Keep an eye on the horizon for changes that could impact your business

About 20 years ago, my family went on a houseboating trip with my in-laws to Lake Powell. If you aren’t familiar with Lake Powell, it’s a reservoir on the Colorado River that spans the borders of Arizona and Utah. It’s an incredibly beautiful, almost surreal landscape of crystal-clear water against a red-rocked, desert canyon reminiscent of every Western you’ve seen. It is visually stunning, very hot and very dry.

Our first afternoon on the houseboat was windy, and we were having difficulty finding a place to tie up for the night. Finally, we found an imperfect but good enough spot, and my father-in-law, husband and his brother proceeded to get stakes into the ground. As my father-in-law worked to drive a stake into the dusty, sandy soil deep enough to hold, I noticed a tumbleweed about 100 yards away. It was caught in the wind, bouncing up into the air and falling gently down, bouncing a few feet before being caught on a gust, spinning back up into the air. As I watched it, I swept my eyes from the tumbleweed to my father-in-law and then back again. There was a straight line between him and this tumbleweed.

Yelling, “Look out!” seemed silly, as this thing was lazily bouncing through the air a football field away. So, I went back into the cabin of the boat to do whatever I was doing. About 10 minutes later, I hear this scream, “Argggh!” and in walks my father-in-law, bleeding from his arm and hand.

“Oh my God! What happened?” I asked.

“A tumbleweed got me.”

This oft-repeated family story gets funnier with each retelling. But recently, I’ve realized it’s also an apt metaphor for so much of what we face as business leaders. There are tumbleweeds everywhere, and the question often isn’t if you will be hit, but when. Some tumbleweeds are so big they demand attention, as they may represent an existential threat. Among them: Four generations in the workforce with wildly divergent work habits, communication styles and motivations, technology evolving faster than our ability to adapt or leverage effectively, wage pressure and the rising cost of benefits, and the widening skills gap.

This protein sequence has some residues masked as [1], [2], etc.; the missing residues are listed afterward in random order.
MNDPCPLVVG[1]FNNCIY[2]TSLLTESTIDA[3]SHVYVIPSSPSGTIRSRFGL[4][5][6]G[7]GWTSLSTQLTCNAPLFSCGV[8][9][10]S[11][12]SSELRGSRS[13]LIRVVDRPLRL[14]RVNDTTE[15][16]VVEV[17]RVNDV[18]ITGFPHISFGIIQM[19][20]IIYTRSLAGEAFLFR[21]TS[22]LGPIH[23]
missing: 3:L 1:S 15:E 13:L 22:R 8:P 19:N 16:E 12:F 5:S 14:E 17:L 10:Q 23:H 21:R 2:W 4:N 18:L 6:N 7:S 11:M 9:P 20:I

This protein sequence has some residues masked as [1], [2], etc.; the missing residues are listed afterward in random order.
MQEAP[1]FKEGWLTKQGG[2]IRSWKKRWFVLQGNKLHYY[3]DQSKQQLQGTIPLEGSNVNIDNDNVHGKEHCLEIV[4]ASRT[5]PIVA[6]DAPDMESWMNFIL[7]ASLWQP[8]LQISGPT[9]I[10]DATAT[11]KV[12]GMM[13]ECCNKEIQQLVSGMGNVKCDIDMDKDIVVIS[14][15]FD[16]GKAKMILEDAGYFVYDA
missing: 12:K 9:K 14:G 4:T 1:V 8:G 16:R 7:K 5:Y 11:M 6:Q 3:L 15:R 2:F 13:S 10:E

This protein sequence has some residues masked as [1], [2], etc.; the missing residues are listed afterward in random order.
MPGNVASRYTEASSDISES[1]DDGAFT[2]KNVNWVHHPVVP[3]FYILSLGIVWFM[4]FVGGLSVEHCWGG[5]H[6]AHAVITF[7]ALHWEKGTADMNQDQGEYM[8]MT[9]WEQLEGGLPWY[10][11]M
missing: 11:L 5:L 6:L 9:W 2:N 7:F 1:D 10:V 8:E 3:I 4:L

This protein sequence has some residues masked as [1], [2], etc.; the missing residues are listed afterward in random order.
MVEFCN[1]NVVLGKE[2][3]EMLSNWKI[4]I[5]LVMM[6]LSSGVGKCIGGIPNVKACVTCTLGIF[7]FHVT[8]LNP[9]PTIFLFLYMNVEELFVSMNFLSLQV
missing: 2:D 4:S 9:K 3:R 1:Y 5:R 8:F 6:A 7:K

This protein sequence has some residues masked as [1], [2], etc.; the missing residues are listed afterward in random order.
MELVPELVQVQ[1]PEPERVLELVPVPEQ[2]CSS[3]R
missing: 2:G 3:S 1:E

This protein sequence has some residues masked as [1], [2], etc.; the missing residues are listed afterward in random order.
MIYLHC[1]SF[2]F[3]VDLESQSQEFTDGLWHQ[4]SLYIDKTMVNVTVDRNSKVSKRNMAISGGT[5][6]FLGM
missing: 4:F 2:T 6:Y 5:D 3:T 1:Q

We know these issues exist and we know they are headed right toward us. Yet we can’t run our businesses solving problems that have evolved over decades, problems that we don’t know when or how they will affect our business. So, what can we do?

We can start by watching their progress. You can’t solve every problem immediately, nor should you try to. Some issues need to emerge specifically to determine solutions. But you can plan your reaction using “what-if” scenarios. Just like with my father-in-law, I could’ve yelled “Watch out!” when the tumbleweed was 50 yards away, but it would have been better to keep an eye on it and plan a reaction if it maintained its trajectory.

We can also measure the distance. Does this particular tumbleweed hit in the next six months, or do we have three years? The more time you have, the more incremental your pivot can be.

Finally, scan the horizon. Some issues won’t impact your business for years, but that doesn’t mean they haven’t already affected other industries. Pay attention to how other businesses are responding to inform your own strategy.

We can learn to identify threats from a distance, make small moves to decrease the likelihood of a direct impact and integrate what we identify into our strategic plans. We can be aware.

Or we can get hit by a tumbleweed, and trust me, it will leave a mark.

Jennifer Ake-Marriott is President & CEO of Redmond Waltz – an industrial repair company in Cleveland’s St. Clair-Superior neighborhood.

Jennifer Ake-Marriott

President & CEO


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